When you look at Scottish music, would you agree with the argument that it seems to have this innate sense of expression and melody that might not be as prevalent in other parts of the UK?
I don’t know. In terms of actual content or aesthetics or materials then I’m not sure that I’d agree with that. But there’s definitely an advantage to being Scottish in a sense, or being Glaswegian. It’s a vibrant scene but it’s kind of cut off from London media. John Peel once said - if I can quote the great man - that it’s harder for groups in London, for instance, because there seems to be this sense of trends and scenes going on. You always have to fit into some kind of category, whether it’s ‘Girl Power’ or Britpop or whatever. In Glasgow, you can do what you want because you’re cut off from all those kinds of pressures. Actually, in terms of aesthetics, in the early days, Belle & Sebastian and our contemporaries….there were all these underground people at the same time such as Mogwai or Arab Strap. We’re totally different but we still share something. I’m not sure what it is but we feel connected aesthetically as opposed to musically connected.

Would you say that Belle & Sebastian has always maintained an innate sense of location in its music? Would you also say that Glasgow has a greater sense of creativity as opposed to somewhere like Edinburgh?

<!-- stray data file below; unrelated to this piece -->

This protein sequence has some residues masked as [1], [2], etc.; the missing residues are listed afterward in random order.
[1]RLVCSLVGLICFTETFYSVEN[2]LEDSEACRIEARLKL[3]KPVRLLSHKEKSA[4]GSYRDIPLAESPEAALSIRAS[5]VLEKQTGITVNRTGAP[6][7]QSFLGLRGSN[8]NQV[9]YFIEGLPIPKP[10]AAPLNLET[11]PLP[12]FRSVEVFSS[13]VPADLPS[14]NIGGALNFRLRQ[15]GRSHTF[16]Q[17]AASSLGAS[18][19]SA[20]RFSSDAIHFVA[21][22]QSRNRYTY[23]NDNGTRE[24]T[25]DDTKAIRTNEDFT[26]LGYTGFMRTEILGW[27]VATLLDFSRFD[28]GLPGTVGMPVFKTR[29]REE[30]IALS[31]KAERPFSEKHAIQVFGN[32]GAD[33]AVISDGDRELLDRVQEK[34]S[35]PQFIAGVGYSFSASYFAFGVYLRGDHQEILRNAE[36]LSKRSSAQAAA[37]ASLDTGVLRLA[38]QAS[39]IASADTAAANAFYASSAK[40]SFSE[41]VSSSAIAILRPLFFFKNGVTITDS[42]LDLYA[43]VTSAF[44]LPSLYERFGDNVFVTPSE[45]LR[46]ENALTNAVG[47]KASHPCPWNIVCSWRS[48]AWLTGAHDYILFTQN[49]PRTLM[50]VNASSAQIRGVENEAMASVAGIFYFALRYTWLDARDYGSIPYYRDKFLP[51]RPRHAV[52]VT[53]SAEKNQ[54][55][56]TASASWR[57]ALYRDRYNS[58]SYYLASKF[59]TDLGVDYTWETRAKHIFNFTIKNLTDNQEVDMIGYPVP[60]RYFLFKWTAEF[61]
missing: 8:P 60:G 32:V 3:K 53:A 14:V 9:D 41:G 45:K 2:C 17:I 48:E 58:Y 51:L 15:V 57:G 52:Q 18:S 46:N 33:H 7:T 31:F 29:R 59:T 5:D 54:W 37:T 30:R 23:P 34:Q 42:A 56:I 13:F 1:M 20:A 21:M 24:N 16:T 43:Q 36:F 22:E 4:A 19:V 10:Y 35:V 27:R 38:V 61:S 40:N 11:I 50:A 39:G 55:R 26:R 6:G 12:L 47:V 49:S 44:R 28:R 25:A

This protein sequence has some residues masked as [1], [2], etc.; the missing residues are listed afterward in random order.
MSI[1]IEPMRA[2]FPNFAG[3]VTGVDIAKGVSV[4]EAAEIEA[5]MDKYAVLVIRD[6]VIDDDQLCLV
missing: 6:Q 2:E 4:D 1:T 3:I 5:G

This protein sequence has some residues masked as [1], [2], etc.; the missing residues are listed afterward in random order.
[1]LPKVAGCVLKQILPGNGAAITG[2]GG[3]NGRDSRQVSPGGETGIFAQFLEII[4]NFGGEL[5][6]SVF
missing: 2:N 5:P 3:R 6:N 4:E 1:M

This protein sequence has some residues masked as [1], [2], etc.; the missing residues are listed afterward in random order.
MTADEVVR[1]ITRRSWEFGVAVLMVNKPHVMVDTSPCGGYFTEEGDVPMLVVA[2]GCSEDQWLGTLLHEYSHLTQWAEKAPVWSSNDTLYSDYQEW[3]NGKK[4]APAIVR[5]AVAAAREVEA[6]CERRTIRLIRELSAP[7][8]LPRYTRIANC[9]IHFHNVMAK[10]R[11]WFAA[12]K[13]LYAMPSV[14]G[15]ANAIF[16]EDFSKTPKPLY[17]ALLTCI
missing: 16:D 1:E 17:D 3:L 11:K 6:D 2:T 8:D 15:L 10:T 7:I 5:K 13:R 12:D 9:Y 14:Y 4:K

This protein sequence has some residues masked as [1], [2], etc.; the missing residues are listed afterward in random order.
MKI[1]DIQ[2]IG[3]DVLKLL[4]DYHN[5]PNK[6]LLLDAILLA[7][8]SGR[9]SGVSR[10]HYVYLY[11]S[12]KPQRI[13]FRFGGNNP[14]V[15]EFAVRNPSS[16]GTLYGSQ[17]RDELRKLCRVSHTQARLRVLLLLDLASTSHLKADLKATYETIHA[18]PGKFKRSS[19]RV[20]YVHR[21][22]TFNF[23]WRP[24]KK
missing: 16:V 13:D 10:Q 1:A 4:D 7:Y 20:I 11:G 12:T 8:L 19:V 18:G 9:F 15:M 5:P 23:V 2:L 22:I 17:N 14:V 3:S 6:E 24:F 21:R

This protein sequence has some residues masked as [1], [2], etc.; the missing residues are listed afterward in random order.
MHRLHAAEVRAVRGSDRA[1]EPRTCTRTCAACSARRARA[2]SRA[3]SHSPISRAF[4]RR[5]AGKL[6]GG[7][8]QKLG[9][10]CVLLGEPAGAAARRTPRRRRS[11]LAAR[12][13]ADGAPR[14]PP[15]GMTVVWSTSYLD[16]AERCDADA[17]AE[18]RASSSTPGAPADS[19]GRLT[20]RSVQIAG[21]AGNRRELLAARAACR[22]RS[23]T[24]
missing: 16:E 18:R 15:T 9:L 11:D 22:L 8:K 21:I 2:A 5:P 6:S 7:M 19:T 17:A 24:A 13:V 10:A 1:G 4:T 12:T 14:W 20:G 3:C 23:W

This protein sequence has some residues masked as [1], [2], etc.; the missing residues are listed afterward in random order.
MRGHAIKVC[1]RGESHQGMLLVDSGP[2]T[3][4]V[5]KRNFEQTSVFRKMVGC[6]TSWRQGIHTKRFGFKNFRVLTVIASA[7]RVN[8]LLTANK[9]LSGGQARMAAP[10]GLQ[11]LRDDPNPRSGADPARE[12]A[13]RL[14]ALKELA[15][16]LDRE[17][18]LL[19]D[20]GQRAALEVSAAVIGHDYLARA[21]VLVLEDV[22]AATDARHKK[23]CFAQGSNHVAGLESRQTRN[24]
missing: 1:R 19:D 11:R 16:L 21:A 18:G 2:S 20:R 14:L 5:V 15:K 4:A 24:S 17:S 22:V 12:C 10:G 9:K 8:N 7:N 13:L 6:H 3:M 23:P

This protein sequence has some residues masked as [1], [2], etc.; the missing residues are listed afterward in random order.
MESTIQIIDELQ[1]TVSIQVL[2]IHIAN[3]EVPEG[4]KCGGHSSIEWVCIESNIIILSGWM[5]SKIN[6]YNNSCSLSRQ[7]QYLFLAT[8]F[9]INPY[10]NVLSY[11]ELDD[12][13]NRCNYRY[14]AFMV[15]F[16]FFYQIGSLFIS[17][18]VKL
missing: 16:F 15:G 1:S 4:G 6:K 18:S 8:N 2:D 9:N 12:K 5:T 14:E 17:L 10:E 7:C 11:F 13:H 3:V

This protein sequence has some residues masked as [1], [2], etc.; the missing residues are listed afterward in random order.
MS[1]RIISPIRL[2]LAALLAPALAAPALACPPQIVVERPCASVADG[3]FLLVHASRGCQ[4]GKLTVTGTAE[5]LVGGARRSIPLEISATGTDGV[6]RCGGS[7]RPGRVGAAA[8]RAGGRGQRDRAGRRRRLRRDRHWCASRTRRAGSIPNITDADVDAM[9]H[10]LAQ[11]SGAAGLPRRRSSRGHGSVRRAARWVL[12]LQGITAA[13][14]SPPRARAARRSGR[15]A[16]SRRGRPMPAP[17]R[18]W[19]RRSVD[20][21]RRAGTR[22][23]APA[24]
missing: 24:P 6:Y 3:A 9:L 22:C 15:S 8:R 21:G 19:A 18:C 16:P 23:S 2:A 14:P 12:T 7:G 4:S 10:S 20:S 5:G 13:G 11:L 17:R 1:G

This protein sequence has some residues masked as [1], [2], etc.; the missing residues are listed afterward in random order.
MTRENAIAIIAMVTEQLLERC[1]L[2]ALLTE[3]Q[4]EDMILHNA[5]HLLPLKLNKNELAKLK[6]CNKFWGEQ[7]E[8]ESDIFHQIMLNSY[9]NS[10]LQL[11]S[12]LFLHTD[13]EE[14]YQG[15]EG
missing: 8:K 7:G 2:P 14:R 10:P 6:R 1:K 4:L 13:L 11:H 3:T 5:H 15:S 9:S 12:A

Oh yeah, I mean that’s not an opinion. That’s just fact. People have always gone to Glasgow to form groups. It’s just a bigger music scene as opposed to somewhere like Edinburgh. I love Edinburgh, it’s beautiful and I’d say that theatrical and dramatic work tends to flourish there more but Glasgow’s where people go to form bands. I can compare it to Edinburgh because I know Edinburgh a lot but it’s only really there and Glasgow that I’ve actually lived, though I’ve been in London a lot too. For some reason, Glasgow produces bands in the same way that Liverpool or Manchester does.

Aidan Moffat put it down to there being all the venues in Glasgow.
Oh yeah, it really is that simple. But going back to the first part of your question, the whole Belle & Sebastian thing is very Glaswegian. The stories and the songs - and most of the songs are story songs about people and places - and I can imagine these places when Stuart sings them. It’s very Glaswegian.

Do you have any hopes and expectation from your record? What do you hope people will get from it?
I don’t know. I haven’t really thought about it because it feels a little bit old hat already. I don’t know if you’ve released records yourself…I suppose the journalistic equivalent would be working for ages on pieces and they go live. It’s the same with music, and it makes it quite difficult talking about record in a slight sense because it’s gone. In terms of aspirations, I hope that I can sell a few. I paid for it myself so if I can get some money back then that’ll be nice. And that people will like it, I suppose. I hope that people get some of the jokes, there are a few in there. They’ve all got stories in them too, you have to listen but they are all there. Every song means something to me so there’s always the hope that people get the same feeling from it. Ultimately when you write a song you always hope that, you know?

Stevie Jackson’s new album ‘(I Can’t Get No) Stevie Jackson’ is out now via Banchory.